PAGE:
The significance of the erosion-induced terrestrial carbonsink

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Estimating carbon (C) balance in erosional and depositionallandscapes is complicated by the effects of soil redistribution on bothnet primary productivity (NPP) and decomposition. Recent studies arecontradictory as to whether soil erosion does or does not constitute a Csink. Here we clarify the conceptual basis for how erosion can constitutea C sink. Specifically, the criterion for an erosional C sink is thatdynamic replacement of eroded C, and reduced decomposition rates indepositional sites, must together more than compensate for erosionallosses. This criterion is in fact met in many erosional settings, andthus erosion and deposition can make a net positive contribution to Csequestration. ... continued below

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Berhe, A.A.; Harte, J.; Harden, J.W. & Torn, M.S. October 10, 2006.

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This article is part of the collection entitled: Office of Scientific & Technical Information Technical Reports and was provided by UNT Libraries Government Documents Department to Digital Library, a digital repository hosted by the UNT Libraries. It has been viewed 12 times , with 7 in the last month . More information about this article can be viewed below.

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Estimating carbon (C) balance in erosional and depositionallandscapes is complicated by the effects of soil redistribution on bothnet primary productivity (NPP) and decomposition. Recent studies arecontradictory as to whether soil erosion does or does not constitute a Csink. Here we clarify the conceptual basis for how erosion can constitutea C sink. Specifically, the criterion for an erosional C sink is thatdynamic replacement of eroded C, and reduced decomposition rates indepositional sites, must together more than compensate for erosionallosses. This criterion is in fact met in many erosional settings, andthus erosion and deposition can make a net positive contribution to Csequestration. We show that, in a cultivated Mississippi watershed and acoastal California watershed, the magnitude of the erosion-induced C sinkis likely to be on the order of 1 percent of NPP and 16 percent of erodedC. Although soil erosion has serious environmental impacts, the annualerosion-induced C sink offsets up to 10 percent of the global fossil fuelemissions of carbon dioxide for 2005.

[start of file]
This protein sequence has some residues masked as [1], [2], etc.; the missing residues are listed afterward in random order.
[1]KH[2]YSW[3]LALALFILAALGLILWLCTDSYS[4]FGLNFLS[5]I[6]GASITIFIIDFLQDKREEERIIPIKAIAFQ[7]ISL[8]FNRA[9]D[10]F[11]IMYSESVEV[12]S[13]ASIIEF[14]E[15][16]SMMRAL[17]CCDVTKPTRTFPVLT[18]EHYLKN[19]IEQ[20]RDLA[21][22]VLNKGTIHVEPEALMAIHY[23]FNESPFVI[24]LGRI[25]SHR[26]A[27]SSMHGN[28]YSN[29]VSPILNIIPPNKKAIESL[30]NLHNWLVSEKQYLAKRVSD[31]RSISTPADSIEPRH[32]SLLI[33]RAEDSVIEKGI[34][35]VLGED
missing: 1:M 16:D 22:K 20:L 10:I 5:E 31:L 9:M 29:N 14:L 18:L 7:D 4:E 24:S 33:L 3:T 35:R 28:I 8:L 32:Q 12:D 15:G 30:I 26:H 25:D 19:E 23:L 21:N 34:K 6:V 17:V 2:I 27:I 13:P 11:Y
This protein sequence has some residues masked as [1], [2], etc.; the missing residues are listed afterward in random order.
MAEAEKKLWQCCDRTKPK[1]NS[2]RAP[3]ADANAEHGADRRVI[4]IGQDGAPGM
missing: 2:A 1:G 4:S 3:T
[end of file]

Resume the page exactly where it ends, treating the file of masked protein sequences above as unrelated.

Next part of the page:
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  • Journal Name: Bioscience; Journal Volume: 57; Journal Issue: 4; Related Information: Journal Publication Date: April 2007

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  • Report No.: LBNL--63322
  • Grant Number: DE-AC02-05CH11231
  • Office of Scientific & Technical Information Report Number: 913307
  • Archival Resource Key: ark:/67531/metadc883284

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Office of Scientific & Technical Information Technical Reports

Reports, articles and other documents harvested from the Office of Scientific and Technical Information.

Office of Scientific and Technical Information (OSTI) is the Department of Energy (DOE) office that collects, preserves, and disseminates DOE-sponsored research and development (R&D) results that are the outcomes of R&D projects or other funded activities at DOE labs and facilities nationwide and grantees at universities and other institutions.

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  • October 10, 2006

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  • Sept. 22, 2016, 2:13 a.m.

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Berhe, A.A.; Harte, J.; Harden, J.W. & Torn, M.S. The significance of the erosion-induced terrestrial carbonsink, article, October 10, 2006; United States. (digital.library.unt.edu/ark:/67531/metadc883284/: accessed December 14, 2017), University of North Texas Libraries, Digital Library, digital.library.unt.edu; crediting UNT Libraries Government Documents Department.